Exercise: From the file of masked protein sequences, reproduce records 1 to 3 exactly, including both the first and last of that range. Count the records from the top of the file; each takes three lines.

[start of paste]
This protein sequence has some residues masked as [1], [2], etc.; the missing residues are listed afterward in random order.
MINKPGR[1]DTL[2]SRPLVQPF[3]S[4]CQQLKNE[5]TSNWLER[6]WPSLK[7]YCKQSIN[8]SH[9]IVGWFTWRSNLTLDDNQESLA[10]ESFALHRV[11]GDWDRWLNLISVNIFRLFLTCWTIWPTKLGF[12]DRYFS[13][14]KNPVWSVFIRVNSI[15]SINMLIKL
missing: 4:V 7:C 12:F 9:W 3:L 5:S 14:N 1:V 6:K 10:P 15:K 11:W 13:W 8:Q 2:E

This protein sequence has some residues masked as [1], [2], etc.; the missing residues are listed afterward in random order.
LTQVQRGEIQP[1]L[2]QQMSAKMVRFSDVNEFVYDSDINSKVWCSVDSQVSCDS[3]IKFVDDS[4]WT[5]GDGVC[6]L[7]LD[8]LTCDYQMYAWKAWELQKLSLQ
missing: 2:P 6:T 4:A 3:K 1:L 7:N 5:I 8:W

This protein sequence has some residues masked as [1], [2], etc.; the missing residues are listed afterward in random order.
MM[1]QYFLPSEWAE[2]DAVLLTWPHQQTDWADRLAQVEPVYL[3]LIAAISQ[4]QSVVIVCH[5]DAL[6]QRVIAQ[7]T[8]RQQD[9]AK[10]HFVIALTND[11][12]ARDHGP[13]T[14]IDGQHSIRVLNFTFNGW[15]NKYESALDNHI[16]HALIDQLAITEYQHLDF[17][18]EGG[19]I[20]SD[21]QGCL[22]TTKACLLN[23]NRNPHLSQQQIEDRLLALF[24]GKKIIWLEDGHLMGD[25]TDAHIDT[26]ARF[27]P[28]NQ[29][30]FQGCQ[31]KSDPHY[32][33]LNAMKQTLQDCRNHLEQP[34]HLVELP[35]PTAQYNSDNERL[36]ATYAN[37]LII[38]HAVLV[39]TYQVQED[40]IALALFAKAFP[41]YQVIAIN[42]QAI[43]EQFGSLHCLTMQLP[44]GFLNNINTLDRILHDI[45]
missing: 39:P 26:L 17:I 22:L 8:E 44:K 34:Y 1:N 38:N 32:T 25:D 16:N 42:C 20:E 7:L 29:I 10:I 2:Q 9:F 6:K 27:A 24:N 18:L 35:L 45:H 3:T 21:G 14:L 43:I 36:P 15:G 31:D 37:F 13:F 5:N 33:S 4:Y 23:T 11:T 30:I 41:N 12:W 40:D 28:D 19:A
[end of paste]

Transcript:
This protein sequence has some residues masked as [1], [2], etc.; the missing residues are listed afterward in random order.
MINKPGR[1]DTL[2]SRPLVQPF[3]S[4]CQQLKNE[5]TSNWLER[6]WPSLK[7]YCKQSIN[8]SH[9]IVGWFTWRSNLTLDDNQESLA[10]ESFALHRV[11]GDWDRWLNLISVNIFRLFLTCWTIWPTKLGF[12]DRYFS[13][14]KNPVWSVFIRVNSI[15]SINMLIKL
missing: 4:V 7:C 12:F 9:W 3:L 5:S 14:N 1:V 6:K 10:P 15:K 11:W 13:W 8:Q 2:E

This protein sequence has some residues masked as [1], [2], etc.; the missing residues are listed afterward in random order.
LTQVQRGEIQP[1]L[2]QQMSAKMVRFSDVNEFVYDSDINSKVWCSVDSQVSCDS[3]IKFVDDS[4]WT[5]GDGVC[6]L[7]LD[8]LTCDYQMYAWKAWELQKLSLQ
missing: 2:P 6:T 4:A 3:K 1:L 7:N 5:I 8:W

This protein sequence has some residues masked as [1], [2], etc.; the missing residues are listed afterward in random order.
MM[1]QYFLPSEWAE[2]DAVLLTWPHQQTDWADRLAQVEPVYL[3]LIAAISQ[4]QSVVIVCH[5]DAL[6]QRVIAQ[7]T[8]RQQD[9]AK[10]HFVIALTND[11][12]ARDHGP[13]T[14]IDGQHSIRVLNFTFNGW[15]NKYESALDNHI[16]HALIDQLAITEYQHLDF[17][18]EGG[19]I[20]SD[21]QGCL[22]TTKACLLN[23]NRNPHLSQQQIEDRLLALF[24]GKKIIWLEDGHLMGD[25]TDAHIDT[26]ARF[27]P[28]NQ[29][30]FQGCQ[31]KSDPHY[32][33]LNAMKQTLQDCRNHLEQP[34]HLVELP[35]PTAQYNSDNERL[36]ATYAN[37]LII[38]HAVLV[39]TYQVQED[40]IALALFAKAFP[41]YQVIAIN[42]QAI[43]EQFGSLHCLTMQLP[44]GFLNNINTLDRILHDI[45]
missing: 39:P 26:L 17:I 22:L 8:E 44:K 34:Y 1:N 38:N 32:T 25:D 16:N 42:C 20:E 7:L 29:I 10:I 2:Q 9:F 6:K 27:A 24:N 18:L 35:L 45:H 3:T 21:G 14:L 43:I 36:P 15:G 31:D 37:F 13:F 5:N 33:S 4:Y 23:T 11:T 30:I 41:N 12:W 40:D 28:D 19:A